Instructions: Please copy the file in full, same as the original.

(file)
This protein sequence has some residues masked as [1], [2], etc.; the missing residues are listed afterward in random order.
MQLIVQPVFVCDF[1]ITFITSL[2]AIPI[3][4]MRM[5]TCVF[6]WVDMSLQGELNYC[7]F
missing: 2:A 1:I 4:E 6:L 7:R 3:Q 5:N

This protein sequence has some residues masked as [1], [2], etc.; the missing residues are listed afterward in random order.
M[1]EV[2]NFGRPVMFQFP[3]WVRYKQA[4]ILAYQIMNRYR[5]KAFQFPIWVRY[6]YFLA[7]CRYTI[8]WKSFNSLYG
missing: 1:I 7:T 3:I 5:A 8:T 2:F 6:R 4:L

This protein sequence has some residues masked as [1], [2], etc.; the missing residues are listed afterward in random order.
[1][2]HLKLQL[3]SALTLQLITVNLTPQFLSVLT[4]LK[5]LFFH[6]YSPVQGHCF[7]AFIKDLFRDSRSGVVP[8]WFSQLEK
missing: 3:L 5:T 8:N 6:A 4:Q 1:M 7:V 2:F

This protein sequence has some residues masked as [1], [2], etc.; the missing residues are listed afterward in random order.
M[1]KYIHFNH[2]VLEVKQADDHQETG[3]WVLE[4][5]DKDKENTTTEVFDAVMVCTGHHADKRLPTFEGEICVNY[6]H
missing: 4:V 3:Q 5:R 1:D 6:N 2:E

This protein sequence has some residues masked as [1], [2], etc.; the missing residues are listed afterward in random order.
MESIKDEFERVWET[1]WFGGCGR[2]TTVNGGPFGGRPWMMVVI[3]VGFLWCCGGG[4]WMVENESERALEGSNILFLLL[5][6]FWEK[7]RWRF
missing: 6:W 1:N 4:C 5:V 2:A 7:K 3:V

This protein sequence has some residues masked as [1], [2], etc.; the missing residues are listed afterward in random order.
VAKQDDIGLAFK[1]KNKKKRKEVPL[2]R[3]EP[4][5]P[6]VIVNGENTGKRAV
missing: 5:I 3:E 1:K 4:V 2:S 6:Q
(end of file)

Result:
This protein sequence has some residues masked as [1], [2], etc.; the missing residues are listed afterward in random order.
MQLIVQPVFVCDF[1]ITFITSL[2]AIPI[3][4]MRM[5]TCVF[6]WVDMSLQGELNYC[7]F
missing: 2:A 1:I 4:E 6:L 7:R 3:Q 5:N

This protein sequence has some residues masked as [1], [2], etc.; the missing residues are listed afterward in random order.
M[1]EV[2]NFGRPVMFQFP[3]WVRYKQA[4]ILAYQIMNRYR[5]KAFQFPIWVRY[6]YFLA[7]CRYTI[8]WKSFNSLYG
missing: 1:I 7:T 3:I 5:A 8:T 2:F 6:R 4:L

This protein sequence has some residues masked as [1], [2], etc.; the missing residues are listed afterward in random order.
[1][2]HLKLQL[3]SALTLQLITVNLTPQFLSVLT[4]LK[5]LFFH[6]YSPVQGHCF[7]AFIKDLFRDSRSGVVP[8]WFSQLEK
missing: 3:L 5:T 8:N 6:A 4:Q 1:M 7:V 2:F

This protein sequence has some residues masked as [1], [2], etc.; the missing residues are listed afterward in random order.
M[1]KYIHFNH[2]VLEVKQADDHQETG[3]WVLE[4][5]DKDKENTTTEVFDAVMVCTGHHADKRLPTFEGEICVNY[6]H
missing: 4:V 3:Q 5:R 1:D 6:N 2:E

This protein sequence has some residues masked as [1], [2], etc.; the missing residues are listed afterward in random order.
MESIKDEFERVWET[1]WFGGCGR[2]TTVNGGPFGGRPWMMVVI[3]VGFLWCCGGG[4]WMVENESERALEGSNILFLLL[5][6]FWEK[7]RWRF
missing: 6:W 1:N 4:C 5:V 2:A 7:K 3:V

This protein sequence has some residues masked as [1], [2], etc.; the missing residues are listed afterward in random order.
VAKQDDIGLAFK[1]KNKKKRKEVPL[2]R[3]EP[4][5]P[6]VIVNGENTGKRAV
missing: 5:I 3:E 1:K 4:V 2:S 6:Q